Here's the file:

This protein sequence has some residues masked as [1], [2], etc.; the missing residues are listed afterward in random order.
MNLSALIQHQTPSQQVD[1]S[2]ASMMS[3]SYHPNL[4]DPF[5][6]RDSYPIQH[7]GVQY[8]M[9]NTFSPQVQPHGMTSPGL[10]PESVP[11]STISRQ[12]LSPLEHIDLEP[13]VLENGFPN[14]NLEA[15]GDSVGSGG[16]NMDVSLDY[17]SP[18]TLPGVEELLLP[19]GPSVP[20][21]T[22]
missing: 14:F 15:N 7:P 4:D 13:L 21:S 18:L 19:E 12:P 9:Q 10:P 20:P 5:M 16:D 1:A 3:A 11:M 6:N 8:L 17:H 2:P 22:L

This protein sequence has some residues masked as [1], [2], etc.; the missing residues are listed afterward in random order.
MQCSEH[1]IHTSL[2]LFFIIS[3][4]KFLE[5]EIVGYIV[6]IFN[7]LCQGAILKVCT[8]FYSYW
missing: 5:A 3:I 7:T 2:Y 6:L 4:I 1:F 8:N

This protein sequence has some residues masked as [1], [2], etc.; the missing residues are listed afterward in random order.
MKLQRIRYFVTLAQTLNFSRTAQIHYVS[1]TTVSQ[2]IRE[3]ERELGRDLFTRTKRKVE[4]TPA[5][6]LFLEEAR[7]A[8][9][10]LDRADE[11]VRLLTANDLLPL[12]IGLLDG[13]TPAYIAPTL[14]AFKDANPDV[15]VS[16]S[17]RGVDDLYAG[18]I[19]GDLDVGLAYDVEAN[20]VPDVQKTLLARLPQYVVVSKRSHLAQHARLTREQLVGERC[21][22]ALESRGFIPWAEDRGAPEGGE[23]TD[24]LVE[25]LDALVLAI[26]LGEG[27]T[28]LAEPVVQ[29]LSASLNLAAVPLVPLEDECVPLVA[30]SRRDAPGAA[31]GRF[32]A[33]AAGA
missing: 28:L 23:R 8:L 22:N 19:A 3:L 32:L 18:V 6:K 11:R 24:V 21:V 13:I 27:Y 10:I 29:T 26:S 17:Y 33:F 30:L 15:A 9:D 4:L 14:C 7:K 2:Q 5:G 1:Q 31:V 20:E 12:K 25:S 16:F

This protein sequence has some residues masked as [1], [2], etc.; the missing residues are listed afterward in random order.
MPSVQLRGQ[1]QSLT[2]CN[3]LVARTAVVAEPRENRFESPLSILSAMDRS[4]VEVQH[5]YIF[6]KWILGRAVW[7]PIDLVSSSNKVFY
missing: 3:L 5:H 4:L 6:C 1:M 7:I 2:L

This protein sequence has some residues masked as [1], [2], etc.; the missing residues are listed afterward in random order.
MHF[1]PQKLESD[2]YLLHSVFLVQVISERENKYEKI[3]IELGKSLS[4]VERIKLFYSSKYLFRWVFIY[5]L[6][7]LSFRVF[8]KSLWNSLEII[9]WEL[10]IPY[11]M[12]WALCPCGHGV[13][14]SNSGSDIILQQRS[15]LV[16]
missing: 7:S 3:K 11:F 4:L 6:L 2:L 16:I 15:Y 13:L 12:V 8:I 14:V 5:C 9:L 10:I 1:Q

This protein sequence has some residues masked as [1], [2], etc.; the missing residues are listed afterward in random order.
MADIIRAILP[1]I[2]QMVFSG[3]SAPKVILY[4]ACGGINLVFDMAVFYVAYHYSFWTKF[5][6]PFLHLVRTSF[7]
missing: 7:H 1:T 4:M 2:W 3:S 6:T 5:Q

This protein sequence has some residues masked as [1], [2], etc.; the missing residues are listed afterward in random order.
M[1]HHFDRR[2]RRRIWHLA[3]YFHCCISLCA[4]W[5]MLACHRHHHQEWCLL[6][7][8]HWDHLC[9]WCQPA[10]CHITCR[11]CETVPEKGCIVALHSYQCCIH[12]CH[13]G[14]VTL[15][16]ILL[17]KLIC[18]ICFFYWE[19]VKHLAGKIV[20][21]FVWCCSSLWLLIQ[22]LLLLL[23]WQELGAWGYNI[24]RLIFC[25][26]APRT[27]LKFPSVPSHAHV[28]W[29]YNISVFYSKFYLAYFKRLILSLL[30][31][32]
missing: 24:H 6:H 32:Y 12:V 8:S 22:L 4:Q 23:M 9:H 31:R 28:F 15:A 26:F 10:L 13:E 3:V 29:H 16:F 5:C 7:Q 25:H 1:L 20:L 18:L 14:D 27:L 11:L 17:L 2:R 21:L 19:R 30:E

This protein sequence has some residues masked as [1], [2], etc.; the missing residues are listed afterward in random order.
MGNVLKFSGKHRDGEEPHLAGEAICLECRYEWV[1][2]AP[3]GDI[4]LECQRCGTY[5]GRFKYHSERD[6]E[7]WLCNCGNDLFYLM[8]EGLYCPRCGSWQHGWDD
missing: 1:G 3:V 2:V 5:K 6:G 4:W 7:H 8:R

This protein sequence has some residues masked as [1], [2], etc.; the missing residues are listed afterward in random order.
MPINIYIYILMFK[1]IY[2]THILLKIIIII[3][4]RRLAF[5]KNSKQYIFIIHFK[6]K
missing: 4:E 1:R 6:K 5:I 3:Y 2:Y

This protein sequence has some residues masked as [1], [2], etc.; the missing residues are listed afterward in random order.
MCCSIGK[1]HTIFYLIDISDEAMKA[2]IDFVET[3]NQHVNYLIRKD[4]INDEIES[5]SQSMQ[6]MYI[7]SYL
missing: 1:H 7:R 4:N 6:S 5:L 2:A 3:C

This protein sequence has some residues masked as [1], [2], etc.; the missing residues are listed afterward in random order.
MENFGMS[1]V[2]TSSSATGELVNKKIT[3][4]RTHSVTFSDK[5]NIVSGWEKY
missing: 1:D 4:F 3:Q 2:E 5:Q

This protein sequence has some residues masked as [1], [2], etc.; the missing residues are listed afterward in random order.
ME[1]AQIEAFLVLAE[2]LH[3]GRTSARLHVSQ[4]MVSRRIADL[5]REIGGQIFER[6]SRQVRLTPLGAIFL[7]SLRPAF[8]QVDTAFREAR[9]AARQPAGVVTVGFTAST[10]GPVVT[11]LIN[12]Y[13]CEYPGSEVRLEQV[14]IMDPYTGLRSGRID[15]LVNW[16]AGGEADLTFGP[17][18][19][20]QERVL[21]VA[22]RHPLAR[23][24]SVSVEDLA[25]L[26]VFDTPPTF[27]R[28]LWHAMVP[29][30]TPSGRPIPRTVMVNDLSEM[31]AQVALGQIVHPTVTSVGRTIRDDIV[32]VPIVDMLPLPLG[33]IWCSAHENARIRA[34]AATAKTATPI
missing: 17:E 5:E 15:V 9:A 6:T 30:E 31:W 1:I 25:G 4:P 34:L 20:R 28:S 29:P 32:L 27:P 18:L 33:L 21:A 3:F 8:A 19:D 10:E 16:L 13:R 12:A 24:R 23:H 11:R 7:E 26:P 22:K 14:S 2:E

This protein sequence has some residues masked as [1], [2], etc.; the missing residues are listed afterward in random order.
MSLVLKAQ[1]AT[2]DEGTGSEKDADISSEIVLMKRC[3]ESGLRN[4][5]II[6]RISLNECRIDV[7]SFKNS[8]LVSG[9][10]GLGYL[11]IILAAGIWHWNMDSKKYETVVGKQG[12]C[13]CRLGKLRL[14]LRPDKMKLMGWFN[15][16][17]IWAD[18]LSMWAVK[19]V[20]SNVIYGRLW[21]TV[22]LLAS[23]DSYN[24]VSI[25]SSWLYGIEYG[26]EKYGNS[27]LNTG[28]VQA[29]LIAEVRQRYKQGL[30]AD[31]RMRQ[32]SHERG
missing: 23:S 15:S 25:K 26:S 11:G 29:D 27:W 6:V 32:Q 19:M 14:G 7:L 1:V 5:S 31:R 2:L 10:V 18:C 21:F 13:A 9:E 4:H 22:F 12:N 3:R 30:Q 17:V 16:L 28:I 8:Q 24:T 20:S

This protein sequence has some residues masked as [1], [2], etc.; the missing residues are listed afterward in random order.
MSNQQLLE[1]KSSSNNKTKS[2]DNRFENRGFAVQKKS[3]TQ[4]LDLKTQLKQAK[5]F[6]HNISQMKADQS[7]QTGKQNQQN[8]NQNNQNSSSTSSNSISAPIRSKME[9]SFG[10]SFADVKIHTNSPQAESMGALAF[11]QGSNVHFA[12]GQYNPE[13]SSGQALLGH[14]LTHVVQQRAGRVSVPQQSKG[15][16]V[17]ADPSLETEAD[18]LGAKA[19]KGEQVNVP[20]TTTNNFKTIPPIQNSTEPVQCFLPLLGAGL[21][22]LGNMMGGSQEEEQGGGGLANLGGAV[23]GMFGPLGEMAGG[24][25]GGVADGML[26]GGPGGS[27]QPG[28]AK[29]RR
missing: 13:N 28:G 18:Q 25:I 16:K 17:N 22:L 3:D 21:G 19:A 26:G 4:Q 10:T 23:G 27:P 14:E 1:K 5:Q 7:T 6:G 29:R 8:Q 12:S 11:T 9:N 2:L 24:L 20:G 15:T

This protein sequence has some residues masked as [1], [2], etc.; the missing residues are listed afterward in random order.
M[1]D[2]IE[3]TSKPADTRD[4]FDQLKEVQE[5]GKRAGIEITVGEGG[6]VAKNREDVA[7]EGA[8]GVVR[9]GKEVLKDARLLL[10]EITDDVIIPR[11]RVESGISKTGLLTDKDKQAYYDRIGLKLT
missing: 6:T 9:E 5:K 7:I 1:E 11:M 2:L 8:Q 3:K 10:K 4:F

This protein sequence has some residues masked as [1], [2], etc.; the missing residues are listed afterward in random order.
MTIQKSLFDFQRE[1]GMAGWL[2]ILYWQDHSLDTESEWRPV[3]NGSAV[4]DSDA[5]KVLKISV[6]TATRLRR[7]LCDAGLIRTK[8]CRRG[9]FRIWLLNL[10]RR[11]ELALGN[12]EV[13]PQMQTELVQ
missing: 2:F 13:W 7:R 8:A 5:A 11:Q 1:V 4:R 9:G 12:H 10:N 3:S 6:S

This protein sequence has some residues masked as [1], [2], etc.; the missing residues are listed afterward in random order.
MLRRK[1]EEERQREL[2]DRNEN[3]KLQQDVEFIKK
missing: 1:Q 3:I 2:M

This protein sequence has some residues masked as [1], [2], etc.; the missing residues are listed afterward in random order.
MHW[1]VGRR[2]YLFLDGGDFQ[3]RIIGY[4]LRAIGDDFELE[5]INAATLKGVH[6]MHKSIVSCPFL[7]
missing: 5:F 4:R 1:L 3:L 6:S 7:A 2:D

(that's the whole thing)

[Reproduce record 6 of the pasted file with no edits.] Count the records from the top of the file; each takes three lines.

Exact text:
This protein sequence has some residues masked as [1], [2], etc.; the missing residues are listed afterward in random order.
MADIIRAILP[1]I[2]QMVFSG[3]SAPKVILY[4]ACGGINLVFDMAVFYVAYHYSFWTKF[5][6]PFLHLVRTSF[7]
missing: 7:H 1:T 4:M 2:W 3:S 6:T 5:Q